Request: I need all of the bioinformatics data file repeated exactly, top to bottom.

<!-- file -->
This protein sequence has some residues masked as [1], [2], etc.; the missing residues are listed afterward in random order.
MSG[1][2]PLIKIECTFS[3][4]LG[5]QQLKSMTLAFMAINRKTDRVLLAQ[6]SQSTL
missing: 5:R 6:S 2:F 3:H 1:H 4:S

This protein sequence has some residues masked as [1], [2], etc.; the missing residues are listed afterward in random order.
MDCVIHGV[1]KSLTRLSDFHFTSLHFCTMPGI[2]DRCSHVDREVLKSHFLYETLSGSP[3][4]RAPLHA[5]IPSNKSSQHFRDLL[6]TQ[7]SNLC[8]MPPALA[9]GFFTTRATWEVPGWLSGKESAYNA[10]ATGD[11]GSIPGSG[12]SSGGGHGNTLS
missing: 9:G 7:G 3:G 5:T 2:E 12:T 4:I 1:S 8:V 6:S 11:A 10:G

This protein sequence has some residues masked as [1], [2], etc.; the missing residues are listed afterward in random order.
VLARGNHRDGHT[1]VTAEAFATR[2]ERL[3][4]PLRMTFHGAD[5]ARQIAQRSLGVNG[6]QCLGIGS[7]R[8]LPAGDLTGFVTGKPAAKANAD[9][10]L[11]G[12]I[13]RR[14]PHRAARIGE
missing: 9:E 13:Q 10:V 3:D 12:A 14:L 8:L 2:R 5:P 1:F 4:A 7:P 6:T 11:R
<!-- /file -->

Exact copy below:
This protein sequence has some residues masked as [1], [2], etc.; the missing residues are listed afterward in random order.
MSG[1][2]PLIKIECTFS[3][4]LG[5]QQLKSMTLAFMAINRKTDRVLLAQ[6]SQSTL
missing: 5:R 6:S 2:F 3:H 1:H 4:S

This protein sequence has some residues masked as [1], [2], etc.; the missing residues are listed afterward in random order.
MDCVIHGV[1]KSLTRLSDFHFTSLHFCTMPGI[2]DRCSHVDREVLKSHFLYETLSGSP[3][4]RAPLHA[5]IPSNKSSQHFRDLL[6]TQ[7]SNLC[8]MPPALA[9]GFFTTRATWEVPGWLSGKESAYNA[10]ATGD[11]GSIPGSG[12]SSGGGHGNTLS
missing: 9:G 7:G 3:G 5:T 2:E 12:T 4:I 1:S 8:V 6:S 11:A 10:G

This protein sequence has some residues masked as [1], [2], etc.; the missing residues are listed afterward in random order.
VLARGNHRDGHT[1]VTAEAFATR[2]ERL[3][4]PLRMTFHGAD[5]ARQIAQRSLGVNG[6]QCLGIGS[7]R[8]LPAGDLTGFVTGKPAAKANAD[9][10]L[11]G[12]I[13]RR[14]PHRAARIGE
missing: 9:E 13:Q 10:V 3:D 12:A 14:L 8:L 2:R 5:P 1:F 4:A 7:P 6:T 11:R